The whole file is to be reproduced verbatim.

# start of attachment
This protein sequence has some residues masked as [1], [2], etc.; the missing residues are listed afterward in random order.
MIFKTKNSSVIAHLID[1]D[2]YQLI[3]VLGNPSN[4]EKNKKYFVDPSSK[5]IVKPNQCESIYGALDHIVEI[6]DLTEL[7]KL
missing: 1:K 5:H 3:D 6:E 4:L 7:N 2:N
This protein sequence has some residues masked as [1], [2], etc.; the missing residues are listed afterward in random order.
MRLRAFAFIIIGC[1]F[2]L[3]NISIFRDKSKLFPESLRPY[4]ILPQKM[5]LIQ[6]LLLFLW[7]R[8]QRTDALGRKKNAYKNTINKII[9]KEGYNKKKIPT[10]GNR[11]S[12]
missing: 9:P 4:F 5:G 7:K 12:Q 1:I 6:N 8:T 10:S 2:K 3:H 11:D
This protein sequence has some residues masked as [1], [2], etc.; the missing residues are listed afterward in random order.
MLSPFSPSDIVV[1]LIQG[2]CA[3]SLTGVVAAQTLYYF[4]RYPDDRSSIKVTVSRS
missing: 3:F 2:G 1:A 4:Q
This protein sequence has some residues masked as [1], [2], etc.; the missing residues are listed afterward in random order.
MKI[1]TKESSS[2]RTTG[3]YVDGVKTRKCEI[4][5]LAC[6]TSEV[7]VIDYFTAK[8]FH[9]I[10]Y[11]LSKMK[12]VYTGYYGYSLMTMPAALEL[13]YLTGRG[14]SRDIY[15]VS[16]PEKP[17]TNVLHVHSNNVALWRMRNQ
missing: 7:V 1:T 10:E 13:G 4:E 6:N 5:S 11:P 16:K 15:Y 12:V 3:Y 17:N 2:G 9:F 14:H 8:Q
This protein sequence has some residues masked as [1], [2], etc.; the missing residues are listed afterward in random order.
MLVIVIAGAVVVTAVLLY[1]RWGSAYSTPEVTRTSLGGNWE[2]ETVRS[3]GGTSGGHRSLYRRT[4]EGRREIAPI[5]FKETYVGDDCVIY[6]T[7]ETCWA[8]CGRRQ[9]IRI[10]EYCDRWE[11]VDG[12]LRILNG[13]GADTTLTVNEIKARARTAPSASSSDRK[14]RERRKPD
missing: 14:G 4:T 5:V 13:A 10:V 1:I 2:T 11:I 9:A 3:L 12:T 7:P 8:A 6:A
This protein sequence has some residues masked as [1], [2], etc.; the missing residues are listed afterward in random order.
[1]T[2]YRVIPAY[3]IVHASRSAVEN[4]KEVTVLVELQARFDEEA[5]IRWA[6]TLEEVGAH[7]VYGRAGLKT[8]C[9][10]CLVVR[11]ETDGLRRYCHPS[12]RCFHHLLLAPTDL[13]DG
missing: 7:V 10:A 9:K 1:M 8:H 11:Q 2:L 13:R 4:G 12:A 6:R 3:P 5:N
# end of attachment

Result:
This protein sequence has some residues masked as [1], [2], etc.; the missing residues are listed afterward in random order.
MIFKTKNSSVIAHLID[1]D[2]YQLI[3]VLGNPSN[4]EKNKKYFVDPSSK[5]IVKPNQCESIYGALDHIVEI[6]DLTEL[7]KL
missing: 1:K 5:H 3:D 6:E 4:L 7:N 2:N
This protein sequence has some residues masked as [1], [2], etc.; the missing residues are listed afterward in random order.
MRLRAFAFIIIGC[1]F[2]L[3]NISIFRDKSKLFPESLRPY[4]ILPQKM[5]LIQ[6]LLLFLW[7]R[8]QRTDALGRKKNAYKNTINKII[9]KEGYNKKKIPT[10]GNR[11]S[12]
missing: 9:P 4:F 5:G 7:K 12:Q 1:I 6:N 8:T 10:S 2:K 3:H 11:D
This protein sequence has some residues masked as [1], [2], etc.; the missing residues are listed afterward in random order.
MLSPFSPSDIVV[1]LIQG[2]CA[3]SLTGVVAAQTLYYF[4]RYPDDRSSIKVTVSRS
missing: 3:F 2:G 1:A 4:Q
This protein sequence has some residues masked as [1], [2], etc.; the missing residues are listed afterward in random order.
MKI[1]TKESSS[2]RTTG[3]YVDGVKTRKCEI[4][5]LAC[6]TSEV[7]VIDYFTAK[8]FH[9]I[10]Y[11]LSKMK[12]VYTGYYGYSLMTMPAALEL[13]YLTGRG[14]SRDIY[15]VS[16]PEKP[17]TNVLHVHSNNVALWRMRNQ
missing: 7:V 1:T 10:E 13:G 4:E 6:N 5:S 11:P 16:K 15:Y 12:V 3:Y 17:N 2:G 9:F 14:H 8:Q
This protein sequence has some residues masked as [1], [2], etc.; the missing residues are listed afterward in random order.
MLVIVIAGAVVVTAVLLY[1]RWGSAYSTPEVTRTSLGGNWE[2]ETVRS[3]GGTSGGHRSLYRRT[4]EGRREIAPI[5]FKETYVGDDCVIY[6]T[7]ETCWA[8]CGRRQ[9]IRI[10]EYCDRWE[11]VDG[12]LRILNG[13]GADTTLTVNEIKARARTAPSASSSDRK[14]RERRKPD
missing: 14:G 4:T 5:V 13:A 10:V 1:I 2:T 11:I 9:A 3:L 12:T 7:P 8:A 6:A
This protein sequence has some residues masked as [1], [2], etc.; the missing residues are listed afterward in random order.
[1]T[2]YRVIPAY[3]IVHASRSAVEN[4]KEVTVLVELQARFDEEA[5]IRWA[6]TLEEVGAH[7]VYGRAGLKT[8]C[9][10]CLVVR[11]ETDGLRRYCHPS[12]RCFHHLLLAPTDL[13]DG
missing: 7:V 10:A 9:K 1:M 8:H 11:Q 2:L 13:R 4:G 12:A 6:R 3:P 5:N